Increased Cloud Adoption Is Driving Data Security: Gartner
Rapid growth in cloud adoption is driving increased interest in securing data, applications, and workloads that now exist in a cloud computing environment states a study by Gartner.
“Security continues to be the most commonly cited reason for avoiding the use of public cloud,” said Jay Heiser, research vice president at Gartner. “Yet paradoxically, the organizations already using the public cloud consider security to be one of the primary benefits.”
The attack resistance of the majority of cloud service providers has not proven to be a major weakness so far, but customers of these services may not know how to use them securely.
Disaster recovery as a service (DRaaS) is in the early stages of maturity, with around 20-50 percent market penetration. Early adopters are typically smaller organizations with fewer than 100 employees, which lacked a recovery data center, experienced IT staff and specialized skills needed to manage a DR program on their own, said the study. It further said that private cloud computing is used when organizations want to the benefits of public cloud — such as IT agility to drive business value and growth — but aren’t able to find cloud services that meet their needs in terms of regulatory requirements, functionality or intellectual property protection. The use of third-party specialists for building private clouds is growing rapidly because the cost and complexity of building a true private cloud can be high.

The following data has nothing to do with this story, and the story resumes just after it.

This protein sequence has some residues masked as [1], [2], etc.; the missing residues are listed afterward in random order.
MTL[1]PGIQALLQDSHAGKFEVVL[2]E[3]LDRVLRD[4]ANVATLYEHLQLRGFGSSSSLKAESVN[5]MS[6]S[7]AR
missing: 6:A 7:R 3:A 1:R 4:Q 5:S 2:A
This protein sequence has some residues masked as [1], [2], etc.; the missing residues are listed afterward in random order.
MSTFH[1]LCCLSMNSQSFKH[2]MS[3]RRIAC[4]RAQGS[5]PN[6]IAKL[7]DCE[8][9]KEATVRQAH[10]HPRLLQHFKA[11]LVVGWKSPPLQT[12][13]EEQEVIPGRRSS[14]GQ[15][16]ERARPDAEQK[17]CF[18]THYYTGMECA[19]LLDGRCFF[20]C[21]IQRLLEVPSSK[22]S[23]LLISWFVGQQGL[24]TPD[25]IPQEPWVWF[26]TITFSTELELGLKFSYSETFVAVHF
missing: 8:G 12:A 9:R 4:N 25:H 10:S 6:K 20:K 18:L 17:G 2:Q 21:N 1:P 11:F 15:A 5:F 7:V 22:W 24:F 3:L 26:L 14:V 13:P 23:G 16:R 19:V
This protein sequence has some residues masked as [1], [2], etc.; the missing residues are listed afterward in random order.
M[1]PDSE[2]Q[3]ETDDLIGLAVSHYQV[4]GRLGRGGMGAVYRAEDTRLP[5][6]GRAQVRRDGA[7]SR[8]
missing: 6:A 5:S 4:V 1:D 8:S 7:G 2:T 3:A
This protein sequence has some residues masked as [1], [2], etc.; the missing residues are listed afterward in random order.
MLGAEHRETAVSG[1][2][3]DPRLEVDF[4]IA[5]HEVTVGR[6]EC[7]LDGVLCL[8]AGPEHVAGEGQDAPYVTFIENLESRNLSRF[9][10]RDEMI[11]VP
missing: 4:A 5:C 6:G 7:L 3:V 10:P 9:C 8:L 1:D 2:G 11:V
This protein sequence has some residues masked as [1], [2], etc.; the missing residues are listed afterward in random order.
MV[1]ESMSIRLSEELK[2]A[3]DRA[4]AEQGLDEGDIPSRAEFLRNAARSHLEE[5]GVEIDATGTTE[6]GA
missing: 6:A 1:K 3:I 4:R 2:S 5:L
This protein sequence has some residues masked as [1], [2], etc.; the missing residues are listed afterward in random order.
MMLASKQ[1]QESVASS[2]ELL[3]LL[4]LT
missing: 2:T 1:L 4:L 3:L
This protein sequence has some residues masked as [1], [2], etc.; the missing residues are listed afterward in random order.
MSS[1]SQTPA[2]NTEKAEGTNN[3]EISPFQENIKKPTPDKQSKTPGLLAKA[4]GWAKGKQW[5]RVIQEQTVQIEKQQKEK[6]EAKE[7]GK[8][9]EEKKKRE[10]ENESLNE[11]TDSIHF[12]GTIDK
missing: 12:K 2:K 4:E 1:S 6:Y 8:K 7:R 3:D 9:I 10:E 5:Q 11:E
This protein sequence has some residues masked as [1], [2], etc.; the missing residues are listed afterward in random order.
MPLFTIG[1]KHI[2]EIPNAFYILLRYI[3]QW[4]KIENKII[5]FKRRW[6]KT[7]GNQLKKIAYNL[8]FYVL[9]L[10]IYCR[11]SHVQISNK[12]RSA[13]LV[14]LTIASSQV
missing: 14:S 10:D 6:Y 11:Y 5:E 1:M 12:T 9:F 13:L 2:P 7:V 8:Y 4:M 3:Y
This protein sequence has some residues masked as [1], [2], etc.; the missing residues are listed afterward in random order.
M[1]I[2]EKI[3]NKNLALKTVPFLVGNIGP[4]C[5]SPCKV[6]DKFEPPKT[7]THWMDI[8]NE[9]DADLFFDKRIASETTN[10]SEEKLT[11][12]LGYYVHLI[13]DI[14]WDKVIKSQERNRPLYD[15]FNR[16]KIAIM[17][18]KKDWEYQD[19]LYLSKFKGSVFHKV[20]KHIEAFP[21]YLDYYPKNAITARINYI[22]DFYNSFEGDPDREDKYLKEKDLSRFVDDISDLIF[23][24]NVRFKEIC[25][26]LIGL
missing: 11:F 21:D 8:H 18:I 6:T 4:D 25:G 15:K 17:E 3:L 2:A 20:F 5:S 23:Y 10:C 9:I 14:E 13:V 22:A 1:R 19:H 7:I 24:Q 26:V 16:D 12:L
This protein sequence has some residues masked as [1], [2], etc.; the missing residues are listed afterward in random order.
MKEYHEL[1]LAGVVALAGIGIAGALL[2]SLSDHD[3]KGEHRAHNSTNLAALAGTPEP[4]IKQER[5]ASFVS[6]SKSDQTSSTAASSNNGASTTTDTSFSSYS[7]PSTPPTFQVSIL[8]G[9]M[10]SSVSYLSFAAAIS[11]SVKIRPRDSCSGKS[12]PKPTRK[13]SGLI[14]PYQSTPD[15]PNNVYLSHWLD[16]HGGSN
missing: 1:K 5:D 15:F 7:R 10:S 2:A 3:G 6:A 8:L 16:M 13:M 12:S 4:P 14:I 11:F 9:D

Data loss protection (DLP) is perceived as an effective way to prevent accidental disclosure of regulated information and intellectual property. In practice, it has proved more useful in helping identify undocumented or broken business processes that lead to accidental data disclosures, and providing education on policies and procedures.
Organizations with realistic expectations find this technology significantly reduces unintentional leakage of sensitive data. It is relatively easy, however, for a determined insider or motivated outsider to circumvent, noted the study. Infrastructure as a service (IaaS) container encryption is a way for organizations to protect their data held with cloud providers. It’s a similar approach to encrypting a hard drive on a laptop, but it is applied to the data from an entire process or application held in the cloud, it said.
“Understanding the relative maturity and effectiveness of new cloud security technologies and services will help security professionals reorient their role toward business enablement,” said Heiser. “This means helping an organization’s IT users to procure, access and manage cloud services for their own needs in a secure and efficient way.”
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